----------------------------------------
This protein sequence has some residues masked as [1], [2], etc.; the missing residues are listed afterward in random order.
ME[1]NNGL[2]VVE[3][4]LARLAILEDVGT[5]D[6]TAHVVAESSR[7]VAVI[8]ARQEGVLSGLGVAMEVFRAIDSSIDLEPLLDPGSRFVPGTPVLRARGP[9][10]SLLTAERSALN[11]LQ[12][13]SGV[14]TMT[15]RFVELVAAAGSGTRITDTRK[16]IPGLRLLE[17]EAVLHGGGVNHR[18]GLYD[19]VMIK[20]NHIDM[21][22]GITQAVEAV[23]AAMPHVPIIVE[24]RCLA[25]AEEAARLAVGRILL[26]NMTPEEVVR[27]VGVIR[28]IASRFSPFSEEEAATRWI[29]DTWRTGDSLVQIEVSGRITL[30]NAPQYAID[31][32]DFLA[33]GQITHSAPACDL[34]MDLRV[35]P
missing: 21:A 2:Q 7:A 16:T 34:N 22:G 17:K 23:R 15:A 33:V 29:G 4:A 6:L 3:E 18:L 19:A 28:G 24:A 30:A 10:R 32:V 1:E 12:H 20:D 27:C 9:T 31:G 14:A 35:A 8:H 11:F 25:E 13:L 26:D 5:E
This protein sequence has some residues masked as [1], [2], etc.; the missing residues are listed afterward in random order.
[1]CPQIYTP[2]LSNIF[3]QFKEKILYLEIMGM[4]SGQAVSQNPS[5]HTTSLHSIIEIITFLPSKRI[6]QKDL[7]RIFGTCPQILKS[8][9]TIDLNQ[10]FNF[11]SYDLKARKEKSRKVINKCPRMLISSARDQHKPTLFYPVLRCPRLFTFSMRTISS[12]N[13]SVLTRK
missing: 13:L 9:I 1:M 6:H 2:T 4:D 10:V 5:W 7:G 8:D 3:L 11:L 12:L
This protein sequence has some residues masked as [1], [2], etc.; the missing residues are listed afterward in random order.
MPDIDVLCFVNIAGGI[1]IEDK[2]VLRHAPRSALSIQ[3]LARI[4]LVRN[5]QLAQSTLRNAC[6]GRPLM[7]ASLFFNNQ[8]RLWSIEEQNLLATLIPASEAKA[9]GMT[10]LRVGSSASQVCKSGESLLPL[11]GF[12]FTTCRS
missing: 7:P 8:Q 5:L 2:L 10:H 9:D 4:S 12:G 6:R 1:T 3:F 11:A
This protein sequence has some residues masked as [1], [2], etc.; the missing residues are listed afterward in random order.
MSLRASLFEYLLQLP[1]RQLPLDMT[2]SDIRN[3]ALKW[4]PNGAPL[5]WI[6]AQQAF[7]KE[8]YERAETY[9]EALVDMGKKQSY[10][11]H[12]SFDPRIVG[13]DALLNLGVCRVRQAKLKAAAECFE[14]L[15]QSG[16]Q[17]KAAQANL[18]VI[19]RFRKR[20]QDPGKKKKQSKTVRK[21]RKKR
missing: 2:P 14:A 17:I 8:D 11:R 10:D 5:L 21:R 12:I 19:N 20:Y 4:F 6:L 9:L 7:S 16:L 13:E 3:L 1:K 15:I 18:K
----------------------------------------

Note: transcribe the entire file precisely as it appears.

This protein sequence has some residues masked as [1], [2], etc.; the missing residues are listed afterward in random order.
ME[1]NNGL[2]VVE[3][4]LARLAILEDVGT[5]D[6]TAHVVAESSR[7]VAVI[8]ARQEGVLSGLGVAMEVFRAIDSSIDLEPLLDPGSRFVPGTPVLRARGP[9][10]SLLTAERSALN[11]LQ[12][13]SGV[14]TMT[15]RFVELVAAAGSGTRITDTRK[16]IPGLRLLE[17]EAVLHGGGVNHR[18]GLYD[19]VMIK[20]NHIDM[21][22]GITQAVEAV[23]AAMPHVPIIVE[24]RCLA[25]AEEAARLAVGRILL[26]NMTPEEVVR[27]VGVIR[28]IASRFSPFSEEEAATRWI[29]DTWRTGDSLVQIEVSGRITL[30]NAPQYAID[31][32]DFLA[33]GQITHSAPACDL[34]MDLRV[35]P
missing: 21:A 2:Q 7:A 16:T 34:N 22:G 17:K 23:R 15:A 33:V 29:G 4:A 6:L 3:E 18:L 19:A 28:G 24:A 30:A 10:R 32:V 1:E 12:H 20:D 27:C 9:T 31:G 14:A 35:A 8:H 11:F 25:E 13:L 26:D 5:E
This protein sequence has some residues masked as [1], [2], etc.; the missing residues are listed afterward in random order.
[1]CPQIYTP[2]LSNIF[3]QFKEKILYLEIMGM[4]SGQAVSQNPS[5]HTTSLHSIIEIITFLPSKRI[6]QKDL[7]RIFGTCPQILKS[8][9]TIDLNQ[10]FNF[11]SYDLKARKEKSRKVINKCPRMLISSARDQHKPTLFYPVLRCPRLFTFSMRTISS[12]N[13]SVLTRK
missing: 13:L 9:I 1:M 6:H 2:T 4:D 10:V 5:W 7:G 8:D 3:L 11:L 12:L
This protein sequence has some residues masked as [1], [2], etc.; the missing residues are listed afterward in random order.
MPDIDVLCFVNIAGGI[1]IEDK[2]VLRHAPRSALSIQ[3]LARI[4]LVRN[5]QLAQSTLRNAC[6]GRPLM[7]ASLFFNNQ[8]RLWSIEEQNLLATLIPASEAKA[9]GMT[10]LRVGSSASQVCKSGESLLPL[11]GF[12]FTTCRS
missing: 7:P 8:Q 5:L 2:L 10:H 9:D 4:S 12:G 6:R 1:T 3:F 11:A
This protein sequence has some residues masked as [1], [2], etc.; the missing residues are listed afterward in random order.
MSLRASLFEYLLQLP[1]RQLPLDMT[2]SDIRN[3]ALKW[4]PNGAPL[5]WI[6]AQQAF[7]KE[8]YERAETY[9]EALVDMGKKQSY[10][11]H[12]SFDPRIVG[13]DALLNLGVCRVRQAKLKAAAECFE[14]L[15]QSG[16]Q[17]KAAQANL[18]VI[19]RFRKR[20]QDPGKKKKQSKTVRK[21]RKKR
missing: 2:P 14:A 17:I 8:D 11:R 10:D 5:L 21:R 12:I 19:N 20:Y 4:F 6:L 9:L 7:S 16:L 13:E 3:L 1:K 15:I 18:K